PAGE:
Mark spends little time in the book describing a cure, but suggests the importance of getting political and getting Jesus. Sadly, I think Mark’s cure is too little and too late. His suggestion of hope through the Republican Party deflects from the truth that both parties have betrayed the American public. Most certainly, we are seeing the death of the Republic, not because we did not stand up for Republican values, but because we have lost our moral base. Mark  hints at this truth at the end of the book.

The book is a great read, Mr. Dice is a delight to read, and I strongly recommend all, liberal and conservative, to read this book. 

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Dec 04

John Adams, by David McCullough ★★★★★

John Adams is a biography of the man who would serve as the second president of the United States, and who played a seminal role in instigating the Revolutionary War, writing the constitution, and forming the character of our new nation. It never seemed as though John Adams would be a particularly interesting person, but McCullough successfully paints him as a most fascinating character. The book starts with him in childhood, through growing up, starting a law career in Boston, only to be sidetracked by the cry for independence from Britain. Adams led the charge, helped get Washington appointed as commander in chief of the army, and then became the American ambassador to France during the war, and later, to Britain after the war. Serving two terms under Washington as vice-president, he eventually was voted in to the presidency for one term, losing then to vice-president Thomas Jefferson in his bid for a second term. His life afterwards was spent in mostly retirement, working his farm south of Boston, and writing lots of letters. He was eventually able to see his son John Quincy Adams win the presidency. Adams and Jefferson both died on the same day, the 4th of July, both being several of the last living singers of the Declaration of Independence. 

McCullough spends much time exploring many personal details of Adams’ life, including his Christian faith, and how that faith affected the writing of the constitution. You learn that in spite of common goals, the rancorous differences between personalities leaves one wondering how we ever survived as a young nation, though it seems that enough commonalities acted as the glue that held a fragmented society together. Particularly noxious was the fighting between the two parties, the Federalists and the Republicans. The salvation through it all was that even the two  parties had grave divisions, with many party members not strict to their own party. The extensive scholarship of those in governmental service, like Adams and Jefferson, is also noted, at a time when CP Snow’s “two cultures” did not exist, and the arts and sciences were often found mixed in all men of letters. The love of books and reading was assumed among the educated class, and many large personal libraries were noted.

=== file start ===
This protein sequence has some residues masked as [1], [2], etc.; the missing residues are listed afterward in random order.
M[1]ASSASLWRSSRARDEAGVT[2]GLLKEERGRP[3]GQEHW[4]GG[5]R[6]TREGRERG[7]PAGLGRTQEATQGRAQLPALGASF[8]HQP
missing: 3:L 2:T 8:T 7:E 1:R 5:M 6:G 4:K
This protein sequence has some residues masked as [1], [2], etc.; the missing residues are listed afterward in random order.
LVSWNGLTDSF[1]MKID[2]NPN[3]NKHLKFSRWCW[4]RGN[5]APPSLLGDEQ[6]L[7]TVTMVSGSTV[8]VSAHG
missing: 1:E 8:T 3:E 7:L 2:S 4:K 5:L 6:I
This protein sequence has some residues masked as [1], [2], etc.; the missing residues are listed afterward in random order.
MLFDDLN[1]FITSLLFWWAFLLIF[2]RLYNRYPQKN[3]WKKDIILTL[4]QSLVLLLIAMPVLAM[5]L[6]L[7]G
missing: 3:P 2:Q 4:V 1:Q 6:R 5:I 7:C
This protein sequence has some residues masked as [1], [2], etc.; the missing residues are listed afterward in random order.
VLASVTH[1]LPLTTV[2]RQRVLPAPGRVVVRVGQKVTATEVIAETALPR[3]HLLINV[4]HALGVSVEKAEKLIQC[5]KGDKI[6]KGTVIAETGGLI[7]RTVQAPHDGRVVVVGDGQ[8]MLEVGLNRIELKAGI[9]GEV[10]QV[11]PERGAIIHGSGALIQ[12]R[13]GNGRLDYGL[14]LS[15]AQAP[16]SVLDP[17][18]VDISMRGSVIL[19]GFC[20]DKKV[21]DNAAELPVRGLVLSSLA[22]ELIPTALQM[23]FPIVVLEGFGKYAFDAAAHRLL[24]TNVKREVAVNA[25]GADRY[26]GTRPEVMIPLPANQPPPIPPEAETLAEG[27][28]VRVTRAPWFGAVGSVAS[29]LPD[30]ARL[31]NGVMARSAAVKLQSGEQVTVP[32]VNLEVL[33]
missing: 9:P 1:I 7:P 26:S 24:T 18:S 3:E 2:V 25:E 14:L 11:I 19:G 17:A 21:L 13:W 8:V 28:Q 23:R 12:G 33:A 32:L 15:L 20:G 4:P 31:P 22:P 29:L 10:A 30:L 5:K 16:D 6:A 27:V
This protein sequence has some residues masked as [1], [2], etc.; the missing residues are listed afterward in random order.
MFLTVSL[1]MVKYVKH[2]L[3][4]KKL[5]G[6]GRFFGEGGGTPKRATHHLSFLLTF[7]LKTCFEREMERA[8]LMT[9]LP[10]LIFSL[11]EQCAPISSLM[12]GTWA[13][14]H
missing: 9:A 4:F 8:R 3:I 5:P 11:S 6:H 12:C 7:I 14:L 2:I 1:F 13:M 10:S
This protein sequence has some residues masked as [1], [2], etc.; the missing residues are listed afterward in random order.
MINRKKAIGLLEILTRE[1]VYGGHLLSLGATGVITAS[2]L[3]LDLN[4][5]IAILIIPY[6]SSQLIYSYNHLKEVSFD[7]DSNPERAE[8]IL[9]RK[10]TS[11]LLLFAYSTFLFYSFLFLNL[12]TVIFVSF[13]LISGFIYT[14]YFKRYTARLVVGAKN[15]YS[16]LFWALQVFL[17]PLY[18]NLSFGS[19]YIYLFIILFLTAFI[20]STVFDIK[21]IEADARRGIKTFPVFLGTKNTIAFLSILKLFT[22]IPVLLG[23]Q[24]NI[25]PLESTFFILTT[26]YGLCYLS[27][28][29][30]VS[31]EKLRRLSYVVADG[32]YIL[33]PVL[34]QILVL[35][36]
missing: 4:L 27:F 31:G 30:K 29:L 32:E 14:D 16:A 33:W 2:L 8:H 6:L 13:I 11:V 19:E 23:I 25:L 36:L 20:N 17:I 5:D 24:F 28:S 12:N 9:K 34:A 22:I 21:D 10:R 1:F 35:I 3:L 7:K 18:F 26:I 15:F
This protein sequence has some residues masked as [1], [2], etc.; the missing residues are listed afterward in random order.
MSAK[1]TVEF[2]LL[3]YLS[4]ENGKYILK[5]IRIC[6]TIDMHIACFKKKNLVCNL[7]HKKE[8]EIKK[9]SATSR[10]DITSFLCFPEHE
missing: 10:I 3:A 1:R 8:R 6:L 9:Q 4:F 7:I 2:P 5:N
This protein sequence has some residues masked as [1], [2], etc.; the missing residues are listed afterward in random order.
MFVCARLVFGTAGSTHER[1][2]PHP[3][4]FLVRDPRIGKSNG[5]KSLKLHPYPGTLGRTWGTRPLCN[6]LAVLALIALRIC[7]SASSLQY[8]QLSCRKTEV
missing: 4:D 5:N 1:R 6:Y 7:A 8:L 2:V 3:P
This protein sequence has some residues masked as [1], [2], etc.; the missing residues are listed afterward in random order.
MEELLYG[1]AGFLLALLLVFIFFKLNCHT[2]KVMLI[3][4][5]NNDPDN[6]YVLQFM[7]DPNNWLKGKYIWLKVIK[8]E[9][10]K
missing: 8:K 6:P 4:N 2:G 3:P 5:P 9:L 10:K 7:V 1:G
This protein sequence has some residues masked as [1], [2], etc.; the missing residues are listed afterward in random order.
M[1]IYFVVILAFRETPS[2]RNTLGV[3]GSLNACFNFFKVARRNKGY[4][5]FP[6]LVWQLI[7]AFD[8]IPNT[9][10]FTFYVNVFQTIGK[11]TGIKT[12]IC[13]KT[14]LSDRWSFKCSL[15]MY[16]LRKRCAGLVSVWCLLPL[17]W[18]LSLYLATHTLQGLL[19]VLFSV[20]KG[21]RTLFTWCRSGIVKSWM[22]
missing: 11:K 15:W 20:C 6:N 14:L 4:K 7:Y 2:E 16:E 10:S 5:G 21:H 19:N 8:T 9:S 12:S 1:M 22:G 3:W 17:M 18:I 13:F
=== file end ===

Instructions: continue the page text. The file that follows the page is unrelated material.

Most notable was the reading style of the book. McCullough has a wonderful way with words, and holds the reader’s interest, leaving the book void of dry spells. I appreciated the extensive research that was performed in forming this book, with virtually every page packed with subtle details and information that would have never been brought out without the remarkable scholarship of McCullough. The author cannot be faulted for not having done his homework. John Adams is an important and valuable read for anybody that loves the USA and it’s history.